• Autism clusters in Northern CA. Increasingly research is seeing some perhaps causal link with autism and highly educated parents, but is it a true biological link, or more of a commentary about informed and tenacious parents who get their kids recognized on the spectrum?
  • Lots and lots of problems in CA education system. Yet more legislative effort is afoot.
  • Hot topic: "when a surrogate mom asks for her babies back"
  • If you have heard about the elementary school boy in Texas who is getting hassled for having "too long hair," head over to this blog that said it better than I can at the moment.
  • This one might make you choke on your coffee, but evidently "parenting actually REDUCES your blood pressure."
  • Ever heard the expression, "you have to have a license to drive a car, but any old (bleep) can have a kid?" Sad but all to true, and honestly the driver's exam (at least in CA/US by international standards) is pretty lax, but I think it is worth thinking that perhaps, just perhaps, parenting is worthy of continuing education. On this front, an interesting FREE program is being offered : "Positive Parenting Solutions Announces Free Online Training for Parents"

Saturday, January 9, 2010

Support Means A Little More Than Your Bra Color

Unless you engage in little or no social media, you are no doubt aware of the bra color breast cancer awareness meme circulating. In theory the cute, indeed attention grabbing antic, serves it's purpose and gets people talking in great numbers very quickly about an important topic. Seemed like a good idea to me, and I shared. But what innocently gets forgotten is its effect upon those that have suffered, or struggle to survive the very thing that you are trying to raise awareness about. You see, by drawing attention to the bra, you are also drawing painful attention for those who have, or have survived, breast cancer to the one symbol of their femininity that many of them no longer have. This dimension was eloquently written about by a blogger, Susan Niebur, aka WhyMommy, here, and definitely deserves a read. I say, share on, and be grateful you are able to. But also have a thought for the breast cancer survivor who can not, and maybe do something out of awareness of that.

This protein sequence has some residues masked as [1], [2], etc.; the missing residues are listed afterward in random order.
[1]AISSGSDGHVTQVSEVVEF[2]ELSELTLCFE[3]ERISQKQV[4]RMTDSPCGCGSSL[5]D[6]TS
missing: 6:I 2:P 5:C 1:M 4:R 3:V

Wednesday, January 6, 2010

Women's Emergency: Global Warming, Forced Sterilization, and They Took Away The G Spot?

A few news stories have caught my attention in the last few days:

1. Gender equity, specifically how women are treated, is closely linked with the effectiveness of efforts to control climate change according to an essay in The Jakarta Post. Evidently we're also most affected by climate change, and when a natural disaster strikes, women are more vulnerable. In the developed world, we usually control household decisions, and hold increased influence over strategies to combat climate change.

2. A woman, who has nine natural children claims that she was sterilized without her consent while undergoing a cesarean section in 2006, and is suing for damages. The story is complicated with some fishy details on both sides of the suit; the hospital contends that record of her consent can not be found in its records--not that it didn't happen, just that it could not be found. Also, there are some questions surrounding the woman, as she has previously filed suit and settled over being sold expired spermicide. She contends that even though people may not agree with her life and choices, she still has the right to decide on her own reproductive destiny.


3. A British medical journal claims that the female "G spot" is a modern myth. The study presented was conducted with several pairs of identical and fraternal twins and involved asking them if they had the notoriously difficult for men to find G spot, and the study's authors claim that because the majority of the search set reported not having one (even if their twin reported that they did), it just must not exist.

No clever observations on these stories, except to observe that if found to be true that the woman was effectively sterilized against her will, strikes me as a fundamental issue of freedom of choice, and should be treated as such, irregardless of her life circumstances. Kind of an interesting twist on the right to life/freedom of choice debate don't you think? And I've heard that sex is in a woman's head, but we are all under the influence of a massive delusion? Hmmm. And I have to grouse a little we've got the weight of climate change on our shoulders to?